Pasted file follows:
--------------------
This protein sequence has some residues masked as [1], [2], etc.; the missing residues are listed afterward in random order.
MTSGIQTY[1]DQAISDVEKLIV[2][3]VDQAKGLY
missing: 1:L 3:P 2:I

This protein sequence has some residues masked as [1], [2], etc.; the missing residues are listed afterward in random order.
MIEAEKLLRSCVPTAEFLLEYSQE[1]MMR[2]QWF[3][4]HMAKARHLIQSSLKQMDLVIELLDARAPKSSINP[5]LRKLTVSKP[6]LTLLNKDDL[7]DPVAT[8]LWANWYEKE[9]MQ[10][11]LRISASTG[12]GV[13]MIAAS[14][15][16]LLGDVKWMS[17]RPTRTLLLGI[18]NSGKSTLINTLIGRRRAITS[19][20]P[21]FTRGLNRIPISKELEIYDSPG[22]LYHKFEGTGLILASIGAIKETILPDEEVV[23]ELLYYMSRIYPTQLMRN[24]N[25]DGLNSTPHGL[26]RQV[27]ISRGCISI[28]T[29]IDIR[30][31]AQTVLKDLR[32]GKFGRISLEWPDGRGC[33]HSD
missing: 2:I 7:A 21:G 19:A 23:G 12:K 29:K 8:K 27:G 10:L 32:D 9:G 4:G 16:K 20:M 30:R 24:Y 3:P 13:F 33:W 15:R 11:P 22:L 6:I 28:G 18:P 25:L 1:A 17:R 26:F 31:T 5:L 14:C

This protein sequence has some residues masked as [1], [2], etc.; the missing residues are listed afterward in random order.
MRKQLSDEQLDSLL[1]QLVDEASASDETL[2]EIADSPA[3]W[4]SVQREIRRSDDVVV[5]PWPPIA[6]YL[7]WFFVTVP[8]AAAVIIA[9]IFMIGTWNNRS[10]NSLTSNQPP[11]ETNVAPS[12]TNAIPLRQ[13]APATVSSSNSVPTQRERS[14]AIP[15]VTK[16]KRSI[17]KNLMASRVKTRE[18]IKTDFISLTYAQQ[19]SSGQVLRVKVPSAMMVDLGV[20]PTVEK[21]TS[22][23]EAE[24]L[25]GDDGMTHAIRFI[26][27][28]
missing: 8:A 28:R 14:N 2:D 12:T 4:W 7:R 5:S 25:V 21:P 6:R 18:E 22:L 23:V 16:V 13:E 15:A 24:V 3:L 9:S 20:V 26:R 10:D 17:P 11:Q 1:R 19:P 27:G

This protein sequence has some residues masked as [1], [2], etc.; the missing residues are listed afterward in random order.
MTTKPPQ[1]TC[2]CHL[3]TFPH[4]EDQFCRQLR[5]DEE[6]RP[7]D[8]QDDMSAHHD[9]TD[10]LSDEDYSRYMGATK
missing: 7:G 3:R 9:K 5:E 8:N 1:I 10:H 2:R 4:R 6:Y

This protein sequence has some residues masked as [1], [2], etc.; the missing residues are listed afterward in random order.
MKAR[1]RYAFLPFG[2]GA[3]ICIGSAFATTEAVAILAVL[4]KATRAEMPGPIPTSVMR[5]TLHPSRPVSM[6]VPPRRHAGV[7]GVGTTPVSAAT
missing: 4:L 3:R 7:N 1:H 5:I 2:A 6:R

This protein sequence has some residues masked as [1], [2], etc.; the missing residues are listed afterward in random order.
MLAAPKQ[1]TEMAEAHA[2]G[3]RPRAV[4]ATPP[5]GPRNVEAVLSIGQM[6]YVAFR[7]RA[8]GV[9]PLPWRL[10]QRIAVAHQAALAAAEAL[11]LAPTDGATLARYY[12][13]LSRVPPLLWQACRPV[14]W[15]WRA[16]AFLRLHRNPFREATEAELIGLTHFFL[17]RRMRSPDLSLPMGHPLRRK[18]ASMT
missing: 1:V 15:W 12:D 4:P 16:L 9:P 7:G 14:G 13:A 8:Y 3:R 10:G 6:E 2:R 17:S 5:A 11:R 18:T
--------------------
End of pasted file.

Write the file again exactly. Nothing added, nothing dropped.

This protein sequence has some residues masked as [1], [2], etc.; the missing residues are listed afterward in random order.
MTSGIQTY[1]DQAISDVEKLIV[2][3]VDQAKGLY
missing: 1:L 3:P 2:I

This protein sequence has some residues masked as [1], [2], etc.; the missing residues are listed afterward in random order.
MIEAEKLLRSCVPTAEFLLEYSQE[1]MMR[2]QWF[3][4]HMAKARHLIQSSLKQMDLVIELLDARAPKSSINP[5]LRKLTVSKP[6]LTLLNKDDL[7]DPVAT[8]LWANWYEKE[9]MQ[10][11]LRISASTG[12]GV[13]MIAAS[14][15][16]LLGDVKWMS[17]RPTRTLLLGI[18]NSGKSTLINTLIGRRRAITS[19][20]P[21]FTRGLNRIPISKELEIYDSPG[22]LYHKFEGTGLILASIGAIKETILPDEEVV[23]ELLYYMSRIYPTQLMRN[24]N[25]DGLNSTPHGL[26]RQV[27]ISRGCISI[28]T[29]IDIR[30][31]AQTVLKDLR[32]GKFGRISLEWPDGRGC[33]HSD
missing: 2:I 7:A 21:G 19:A 23:G 12:K 29:K 8:K 27:G 10:L 32:D 9:G 4:G 16:K 20:M 30:R 24:Y 3:P 13:F 33:W 15:R 11:P 22:L 6:I 28:G 18:P 25:L 1:A 17:R 26:F 31:T 5:L 14:C

This protein sequence has some residues masked as [1], [2], etc.; the missing residues are listed afterward in random order.
MRKQLSDEQLDSLL[1]QLVDEASASDETL[2]EIADSPA[3]W[4]SVQREIRRSDDVVV[5]PWPPIA[6]YL[7]WFFVTVP[8]AAAVIIA[9]IFMIGTWNNRS[10]NSLTSNQPP[11]ETNVAPS[12]TNAIPLRQ[13]APATVSSSNSVPTQRERS[14]AIP[15]VTK[16]KRSI[17]KNLMASRVKTRE[18]IKTDFISLTYAQQ[19]SSGQVLRVKVPSAMMVDLGV[20]PTVEK[21]TS[22][23]EAE[24]L[25]GDDGMTHAIRFI[26][27][28]
missing: 8:A 28:R 14:N 2:D 12:T 4:W 7:R 5:S 25:V 21:P 6:R 18:E 22:L 23:V 16:V 13:E 15:A 24:V 3:L 9:S 20:V 26:R 10:D 17:P 11:Q 1:R 19:P 27:G

This protein sequence has some residues masked as [1], [2], etc.; the missing residues are listed afterward in random order.
MTTKPPQ[1]TC[2]CHL[3]TFPH[4]EDQFCRQLR[5]DEE[6]RP[7]D[8]QDDMSAHHD[9]TD[10]LSDEDYSRYMGATK
missing: 7:G 3:R 9:K 5:E 8:N 1:I 10:H 2:R 4:R 6:Y

This protein sequence has some residues masked as [1], [2], etc.; the missing residues are listed afterward in random order.
MKAR[1]RYAFLPFG[2]GA[3]ICIGSAFATTEAVAILAVL[4]KATRAEMPGPIPTSVMR[5]TLHPSRPVSM[6]VPPRRHAGV[7]GVGTTPVSAAT
missing: 4:L 3:R 7:N 1:H 5:I 2:A 6:R

This protein sequence has some residues masked as [1], [2], etc.; the missing residues are listed afterward in random order.
MLAAPKQ[1]TEMAEAHA[2]G[3]RPRAV[4]ATPP[5]GPRNVEAVLSIGQM[6]YVAFR[7]RA[8]GV[9]PLPWRL[10]QRIAVAHQAALAAAEAL[11]LAPTDGATLARYY[12][13]LSRVPPLLWQACRPV[14]W[15]WRA[16]AFLRLHRNPFREATEAELIGLTHFFL[17]RRMRSPDLSLPMGHPLRRK[18]ASMT
missing: 1:V 15:W 12:D 4:P 16:L 9:P 7:G 14:G 13:A 8:Y 3:R 10:G 6:E 2:R 17:S 5:A 11:R 18:T